Story in Brief
- Smallholder farmers produce an estimated 70% of Africa’s food, but many struggle with low crop yields due to poor soil health and traditional farming practices. Alumna Audrey S-Darko 19’s Sabon Sake provides clean soil regeneration products and training that are currently helping some 7,200 smallholder farmers increase their yield.
- The Business Administration graduate worked with other student researchers in Ashesi’s labs to develop the process for converting biomass waste into the regenerative material that powers the soil products. The University’s Entrepreneurship Centre helped propel her work (supporting her research through the Centre’s D:Lab and then providing support to take her prototype to market through its Venture Incubator).
In 2021, Audrey won additional grant funding from the Standard Chartered Women in Technology Incubator programme through Ashesi’s Ghana Climate Innovation Centre. At the November 2022 United Nations Climate Change Conference (COP27) in Egypt, Sabon Sake was announced winner of the US Department of State Climate Entrepreneurs Competition; where Audrey competed in the finals with three other startups from the US, Israel and Egypt.
Audrey first visited the sugarcane farming community in the Volta Region of Ghana – where she now runs Sabon Sake – as part of a volunteer project while still a student at Ashesi. The project was focused on identifying solutions to Ghana’s collapsing sugarcane industry and, with it, hundreds of farming livelihoods. However, she and her colleagues stumbled on another challenge during this visit. They discovered that farmers burned most sugarcane waste accumulated during harvesting. The burning and other traditional farming practices in the area harmed soil health and led to broader declining crop yields.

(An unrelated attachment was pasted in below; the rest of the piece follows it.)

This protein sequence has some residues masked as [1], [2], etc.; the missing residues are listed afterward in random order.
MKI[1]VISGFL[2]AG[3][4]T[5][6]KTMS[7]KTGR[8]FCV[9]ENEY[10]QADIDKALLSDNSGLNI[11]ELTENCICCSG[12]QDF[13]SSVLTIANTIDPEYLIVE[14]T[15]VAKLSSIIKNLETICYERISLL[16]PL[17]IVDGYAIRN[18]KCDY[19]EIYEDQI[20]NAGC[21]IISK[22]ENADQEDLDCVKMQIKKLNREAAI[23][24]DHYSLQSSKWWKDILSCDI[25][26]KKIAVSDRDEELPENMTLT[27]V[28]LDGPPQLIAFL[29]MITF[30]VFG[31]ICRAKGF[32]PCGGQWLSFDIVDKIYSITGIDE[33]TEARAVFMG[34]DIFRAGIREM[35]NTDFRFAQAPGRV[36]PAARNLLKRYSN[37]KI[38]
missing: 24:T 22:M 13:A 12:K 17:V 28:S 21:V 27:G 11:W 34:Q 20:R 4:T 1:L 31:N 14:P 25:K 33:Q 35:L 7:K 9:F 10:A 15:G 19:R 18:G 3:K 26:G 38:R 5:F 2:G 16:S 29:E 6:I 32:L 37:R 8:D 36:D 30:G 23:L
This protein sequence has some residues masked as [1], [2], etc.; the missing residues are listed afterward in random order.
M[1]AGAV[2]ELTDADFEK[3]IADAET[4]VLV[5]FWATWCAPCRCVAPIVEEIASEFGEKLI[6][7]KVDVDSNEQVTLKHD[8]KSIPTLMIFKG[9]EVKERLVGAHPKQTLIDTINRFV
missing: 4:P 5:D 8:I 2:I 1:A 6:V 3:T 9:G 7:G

It was a trigger for her. Audrey returned to campus with this unexpected challenge in mind and, with other colleagues on campus, developed a way to convert sugarcane waste to organic fertiliser that could eventually be manufactured and distributed at scale. It led to the creation of Sabon Sake, a name derived from the Hausa language which means “to make something new”.
“Across sub-Saharan Africa, 65% of our soils are degraded,” shares Audrey. “We are losing a lot of soil nutrients that provide food that feeds not just ourselves but also the world. Sabon Sake converts biomass waste which would usually be burnt or discarded, to produce an organic soil amendment that enables farmers to improve their soil health more sustainably. We are also able to train farmers to understand what it means to grow food in a climate-changing era.”
“The farming communities we work with are growing food not only for themselves but also to supply local markets,” she adds. “People from the urban landscapes buy products at the local farmers’ market to sell in Ghana’s cities. The local farmers are, therefore, significant food producers across the country. Farmers within our network understand the impact of climate change. They have witnessed it, know the importance of transitioning from conventional to regenerative agriculture, and are excited to adapt well to thrive.”
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